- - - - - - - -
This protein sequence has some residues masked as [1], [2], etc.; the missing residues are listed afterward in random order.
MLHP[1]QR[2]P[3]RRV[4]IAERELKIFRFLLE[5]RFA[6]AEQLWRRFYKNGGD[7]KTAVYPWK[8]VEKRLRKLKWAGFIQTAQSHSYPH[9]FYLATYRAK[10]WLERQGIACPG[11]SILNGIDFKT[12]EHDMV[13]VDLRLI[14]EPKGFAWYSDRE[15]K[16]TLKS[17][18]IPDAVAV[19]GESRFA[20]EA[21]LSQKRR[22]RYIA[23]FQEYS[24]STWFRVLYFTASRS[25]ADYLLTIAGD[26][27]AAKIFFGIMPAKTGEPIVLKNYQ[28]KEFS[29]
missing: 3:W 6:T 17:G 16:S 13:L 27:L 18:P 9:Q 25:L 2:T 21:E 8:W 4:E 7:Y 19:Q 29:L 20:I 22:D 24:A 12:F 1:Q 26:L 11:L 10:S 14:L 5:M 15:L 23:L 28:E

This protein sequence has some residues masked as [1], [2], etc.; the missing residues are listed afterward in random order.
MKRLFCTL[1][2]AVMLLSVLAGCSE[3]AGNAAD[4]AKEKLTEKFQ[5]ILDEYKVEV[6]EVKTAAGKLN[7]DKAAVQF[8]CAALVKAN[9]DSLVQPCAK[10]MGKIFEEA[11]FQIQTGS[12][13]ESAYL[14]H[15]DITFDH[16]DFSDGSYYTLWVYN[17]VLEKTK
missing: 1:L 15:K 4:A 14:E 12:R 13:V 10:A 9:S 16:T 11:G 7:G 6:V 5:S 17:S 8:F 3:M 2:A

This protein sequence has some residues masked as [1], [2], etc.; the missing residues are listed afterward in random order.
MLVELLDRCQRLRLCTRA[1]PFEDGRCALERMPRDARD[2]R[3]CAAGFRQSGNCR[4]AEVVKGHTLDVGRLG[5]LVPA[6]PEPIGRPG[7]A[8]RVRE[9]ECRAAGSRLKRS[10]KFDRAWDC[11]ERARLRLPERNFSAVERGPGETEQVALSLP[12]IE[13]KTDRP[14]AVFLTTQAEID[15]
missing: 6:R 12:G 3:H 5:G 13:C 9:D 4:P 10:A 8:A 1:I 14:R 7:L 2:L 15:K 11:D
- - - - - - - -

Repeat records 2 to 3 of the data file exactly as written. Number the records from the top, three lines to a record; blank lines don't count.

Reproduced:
This protein sequence has some residues masked as [1], [2], etc.; the missing residues are listed afterward in random order.
MKRLFCTL[1][2]AVMLLSVLAGCSE[3]AGNAAD[4]AKEKLTEKFQ[5]ILDEYKVEV[6]EVKTAAGKLN[7]DKAAVQF[8]CAALVKAN[9]DSLVQPCAK[10]MGKIFEEA[11]FQIQTGS[12][13]ESAYL[14]H[15]DITFDH[16]DFSDGSYYTLWVYN[17]VLEKTK
missing: 1:L 15:K 4:A 14:E 12:R 13:V 10:A 9:S 16:T 11:G 7:G 6:V 5:S 17:S 8:F 3:M 2:A

This protein sequence has some residues masked as [1], [2], etc.; the missing residues are listed afterward in random order.
MLVELLDRCQRLRLCTRA[1]PFEDGRCALERMPRDARD[2]R[3]CAAGFRQSGNCR[4]AEVVKGHTLDVGRLG[5]LVPA[6]PEPIGRPG[7]A[8]RVRE[9]ECRAAGSRLKRS[10]KFDRAWDC[11]ERARLRLPERNFSAVERGPGETEQVALSLP[12]IE[13]KTDRP[14]AVFLTTQAEID[15]
missing: 6:R 12:G 3:H 5:G 13:C 9:D 4:P 10:A 8:A 1:I 14:R 7:L 2:L 15:K 11:D